♬ Get the moon – Kina

Acosta said these symptoms are not uncommon.

“Their most common side effects are nausea, vomiting, and diarrhea,” he said. “Less common side effects include the risk of hypoglycemia in patients with diabetes who are taking other antidiabetes medications. In addition, patients with a history or family history of medullary thyroid cancer or a rare condition called multiple endocrine neoplasia 2 should not take these drugs.”

fat weight loss
Stock image of a woman exercising to lose weight. Ozempic is effective for weight loss but has side effects.

Not everyone has these symptoms, and TikToker Jazmyn Lin reported that she had “zero side effects.”

Ozempic was approved by the Food and Drug Administration for medical use in treating diabetes in 2017, but it has not yet been approved for weight loss. However, his sister drug Wegovy does.

Wegovy vs Ozempic

“Both Ozempic and Wegovy are brand names for different doses of the injectable GLP-1 receptor agonist semaglutide,” said Dr. Rita Kalyani, Associate Professor of Medicine, Department of Endocrinology, Diabetes and Metabolism, at Johns Hopkins University.

The main difference is the dosage. “Ozempic is available in 0.5 milligram and 1 milligram weekly doses of semaglutide and is FDA-approved to improve glycemic control in people with type 2 diabetes,” Kalyani said. “Wegovy is high-dose semaglutide, 2.4 milligrams weekly, and is approved for chronic weight management in obese or overweight individuals with or without diabetes.”

In 2021, the FDA approved Wegovy for weight management. “In the clinical trials, the primary outcome for high-dose semaglutide — brand name Wegovy — was weight loss in people with or without diabetes,” Kalyani said.

“In contrast, the primary outcome in clinical trials for semaglutide doses of 0.5 and 1 milligram weekly – brand name Ozempic – was a reduction in hemoglobin A1C [blood sugar] in people with type 2 diabetes,” she said.

In other words, the most significant result from the studies with Wegovy was weight loss, while the most significant result for Ozempic was blood sugar control.

The clinical studies cited by the FDA included 1,961 overweight or obese adults who received Wegovy injections once a week for 68 weeks, during which they lost 15 percent of their body weight.

Healthy diet weight loss
Stock image depicts exercise equipment and a healthy diet. These factors are also important if you’re hoping for healthy weight loss.

“Both Ozempic and Wegovy represent different doses of semaglutide,” Kalyani said. “Greater weight loss is observed with Wegovy. However, it is important to note that side effects were also more common at higher doses and were seen in more people taking Wegovy compared to Ozempic in clinical trials.”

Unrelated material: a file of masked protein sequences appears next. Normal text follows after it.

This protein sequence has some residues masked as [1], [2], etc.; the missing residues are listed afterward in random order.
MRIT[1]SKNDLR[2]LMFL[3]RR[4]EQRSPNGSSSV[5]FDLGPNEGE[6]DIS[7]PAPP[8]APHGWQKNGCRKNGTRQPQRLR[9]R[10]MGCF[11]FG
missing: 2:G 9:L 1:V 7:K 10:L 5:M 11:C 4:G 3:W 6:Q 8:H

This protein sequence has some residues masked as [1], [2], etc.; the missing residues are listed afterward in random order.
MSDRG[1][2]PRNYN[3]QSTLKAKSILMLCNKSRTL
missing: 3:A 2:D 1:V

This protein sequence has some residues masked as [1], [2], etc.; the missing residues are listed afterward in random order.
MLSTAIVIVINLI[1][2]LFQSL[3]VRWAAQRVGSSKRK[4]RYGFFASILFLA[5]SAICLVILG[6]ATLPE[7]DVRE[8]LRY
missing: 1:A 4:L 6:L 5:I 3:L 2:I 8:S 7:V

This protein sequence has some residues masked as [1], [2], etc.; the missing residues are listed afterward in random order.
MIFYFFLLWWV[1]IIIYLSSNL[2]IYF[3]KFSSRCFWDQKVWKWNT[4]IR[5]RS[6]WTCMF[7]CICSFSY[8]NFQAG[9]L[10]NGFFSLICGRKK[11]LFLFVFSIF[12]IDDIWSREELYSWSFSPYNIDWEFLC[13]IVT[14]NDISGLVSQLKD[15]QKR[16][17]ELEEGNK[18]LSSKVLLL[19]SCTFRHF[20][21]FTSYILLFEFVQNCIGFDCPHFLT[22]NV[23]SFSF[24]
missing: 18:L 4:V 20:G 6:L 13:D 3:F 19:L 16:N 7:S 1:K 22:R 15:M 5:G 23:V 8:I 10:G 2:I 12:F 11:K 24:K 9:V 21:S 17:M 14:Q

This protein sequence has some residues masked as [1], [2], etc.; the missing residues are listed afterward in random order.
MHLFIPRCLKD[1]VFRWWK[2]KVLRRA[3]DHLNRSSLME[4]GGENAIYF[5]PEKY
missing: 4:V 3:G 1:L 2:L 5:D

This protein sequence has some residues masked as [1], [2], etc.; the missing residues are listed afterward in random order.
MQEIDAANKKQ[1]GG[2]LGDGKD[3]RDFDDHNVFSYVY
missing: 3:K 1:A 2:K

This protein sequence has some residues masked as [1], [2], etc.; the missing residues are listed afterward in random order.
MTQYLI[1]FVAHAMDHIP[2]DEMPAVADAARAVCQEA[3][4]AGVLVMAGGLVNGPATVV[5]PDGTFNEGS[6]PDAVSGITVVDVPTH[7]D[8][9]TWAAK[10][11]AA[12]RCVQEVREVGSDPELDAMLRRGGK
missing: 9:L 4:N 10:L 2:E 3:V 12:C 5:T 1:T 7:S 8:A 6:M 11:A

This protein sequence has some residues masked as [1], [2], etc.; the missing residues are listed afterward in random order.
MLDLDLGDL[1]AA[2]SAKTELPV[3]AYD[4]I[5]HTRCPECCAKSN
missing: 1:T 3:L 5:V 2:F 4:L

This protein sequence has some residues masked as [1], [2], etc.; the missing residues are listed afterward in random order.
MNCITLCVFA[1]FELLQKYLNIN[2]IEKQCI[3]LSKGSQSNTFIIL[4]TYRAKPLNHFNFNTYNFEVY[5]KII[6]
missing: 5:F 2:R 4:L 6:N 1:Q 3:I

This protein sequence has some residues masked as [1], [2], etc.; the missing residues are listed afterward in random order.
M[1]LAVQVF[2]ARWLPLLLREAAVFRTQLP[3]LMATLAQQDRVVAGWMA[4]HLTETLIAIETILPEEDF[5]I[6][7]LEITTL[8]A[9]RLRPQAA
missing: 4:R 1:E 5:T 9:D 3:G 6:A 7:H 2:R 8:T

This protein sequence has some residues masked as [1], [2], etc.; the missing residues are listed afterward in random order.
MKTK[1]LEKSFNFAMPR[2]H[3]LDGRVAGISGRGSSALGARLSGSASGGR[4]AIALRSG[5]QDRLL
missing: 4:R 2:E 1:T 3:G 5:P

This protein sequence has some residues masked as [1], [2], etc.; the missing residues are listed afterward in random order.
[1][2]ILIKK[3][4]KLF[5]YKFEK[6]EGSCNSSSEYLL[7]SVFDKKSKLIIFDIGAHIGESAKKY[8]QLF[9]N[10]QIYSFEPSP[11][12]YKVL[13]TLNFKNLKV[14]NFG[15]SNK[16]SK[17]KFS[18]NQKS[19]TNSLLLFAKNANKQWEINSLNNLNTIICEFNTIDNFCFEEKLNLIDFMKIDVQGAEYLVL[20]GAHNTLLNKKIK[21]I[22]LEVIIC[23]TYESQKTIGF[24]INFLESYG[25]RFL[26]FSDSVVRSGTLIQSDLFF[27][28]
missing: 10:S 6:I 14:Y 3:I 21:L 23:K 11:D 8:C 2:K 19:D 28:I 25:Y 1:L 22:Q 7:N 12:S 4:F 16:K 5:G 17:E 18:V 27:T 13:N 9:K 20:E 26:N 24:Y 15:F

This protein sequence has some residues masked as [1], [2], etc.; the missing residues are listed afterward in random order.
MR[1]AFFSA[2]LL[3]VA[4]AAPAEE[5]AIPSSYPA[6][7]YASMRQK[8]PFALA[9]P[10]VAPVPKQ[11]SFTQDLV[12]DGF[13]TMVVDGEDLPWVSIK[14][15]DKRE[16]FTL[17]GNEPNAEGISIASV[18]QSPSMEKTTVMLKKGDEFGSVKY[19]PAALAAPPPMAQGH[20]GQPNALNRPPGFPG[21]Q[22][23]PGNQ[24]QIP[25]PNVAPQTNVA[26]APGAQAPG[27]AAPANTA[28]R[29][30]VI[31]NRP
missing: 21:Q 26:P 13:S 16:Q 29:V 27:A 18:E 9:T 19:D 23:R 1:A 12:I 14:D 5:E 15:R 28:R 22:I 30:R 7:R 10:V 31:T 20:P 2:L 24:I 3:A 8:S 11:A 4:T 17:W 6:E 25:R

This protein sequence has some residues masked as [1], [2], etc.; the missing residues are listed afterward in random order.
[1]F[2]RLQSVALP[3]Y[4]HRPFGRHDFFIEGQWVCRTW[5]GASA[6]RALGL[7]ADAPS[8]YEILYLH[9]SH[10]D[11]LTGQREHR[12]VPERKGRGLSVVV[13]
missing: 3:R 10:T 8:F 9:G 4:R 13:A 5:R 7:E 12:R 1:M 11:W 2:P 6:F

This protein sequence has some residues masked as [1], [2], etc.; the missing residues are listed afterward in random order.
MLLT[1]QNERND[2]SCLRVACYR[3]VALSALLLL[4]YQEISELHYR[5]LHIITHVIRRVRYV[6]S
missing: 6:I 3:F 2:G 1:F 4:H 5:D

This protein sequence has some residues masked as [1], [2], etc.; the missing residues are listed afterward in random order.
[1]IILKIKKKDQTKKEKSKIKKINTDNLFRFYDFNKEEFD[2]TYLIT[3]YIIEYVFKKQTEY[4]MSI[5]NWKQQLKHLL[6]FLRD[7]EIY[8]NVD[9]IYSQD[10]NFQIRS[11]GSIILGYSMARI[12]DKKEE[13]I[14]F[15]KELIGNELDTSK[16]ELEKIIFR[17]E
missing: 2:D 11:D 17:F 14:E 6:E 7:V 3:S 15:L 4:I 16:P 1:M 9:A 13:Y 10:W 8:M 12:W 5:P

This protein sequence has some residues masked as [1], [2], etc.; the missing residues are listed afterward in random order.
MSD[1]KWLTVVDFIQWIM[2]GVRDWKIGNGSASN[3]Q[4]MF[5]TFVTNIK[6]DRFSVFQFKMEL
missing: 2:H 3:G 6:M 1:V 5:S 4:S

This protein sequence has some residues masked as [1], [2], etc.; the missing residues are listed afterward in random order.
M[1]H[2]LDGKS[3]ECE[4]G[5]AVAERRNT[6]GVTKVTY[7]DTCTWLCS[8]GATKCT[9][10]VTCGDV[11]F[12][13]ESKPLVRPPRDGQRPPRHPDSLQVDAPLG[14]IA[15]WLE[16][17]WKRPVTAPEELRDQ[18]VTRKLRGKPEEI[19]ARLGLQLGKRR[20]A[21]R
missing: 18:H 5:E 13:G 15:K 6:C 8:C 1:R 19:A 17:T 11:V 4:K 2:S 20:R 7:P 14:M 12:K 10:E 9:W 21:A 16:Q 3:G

Naomi Owens said she was only on Wegovy for two months. In that time she lost 30 pounds. “My doctor discussed the side effects with me before I started,” she said. “I had diarrhea for the first week and then nothing.

“The best thing about the drug is that I only have to take it once a week and it has worked without my being overly aware of the drug. No nervousness or trouble sleeping. I just felt normal, with a decreased appetite,” she said.

Wegovy has its supporters, perhaps most notably Elon Musk: #Ozempic has nearly 175 million more views on TikTok than #Wegovy. That popularity is largely down to cost: without insurance, a 28-day supply of Wegovy costs $1,350, compared to $892 for Ozempic.

But while Ozempic is still effective for weight loss, demand for it has outstripped supply, and people with type 2 diabetes are struggling to access this life-saving drug.

The FDA has listed both Ozempic and Wegovy as in short supply, and switching to a new drug may not be easy for many patients. For example, alternative medications may not be included in the patient’s insurance plan.

The price also prevents Wegovy from being a long-term option for most users. Therefore, healthy lifestyle habits and calorie control are also important to achieve and maintain a healthy weight.

Weight loss medications are constantly evolving and are an effective weight loss intervention for many people. But they are not a silver bullet, and the medications are not for everyone.

“It’s an amazing option for those struggling with obesity,” Emma said. “If it’s not right for you in the end, there’s nothing to force you to keep going. There’s more to life than your waistband.”

https://www.newsweek.com/newsweek-com-asking-worth-it-tiktok-weight-loss-miracle-wegovy-ozempic-1764230 “I wonder if it’s worth it?”: TikTok’s “miracle” for losing weight

Rick Schindler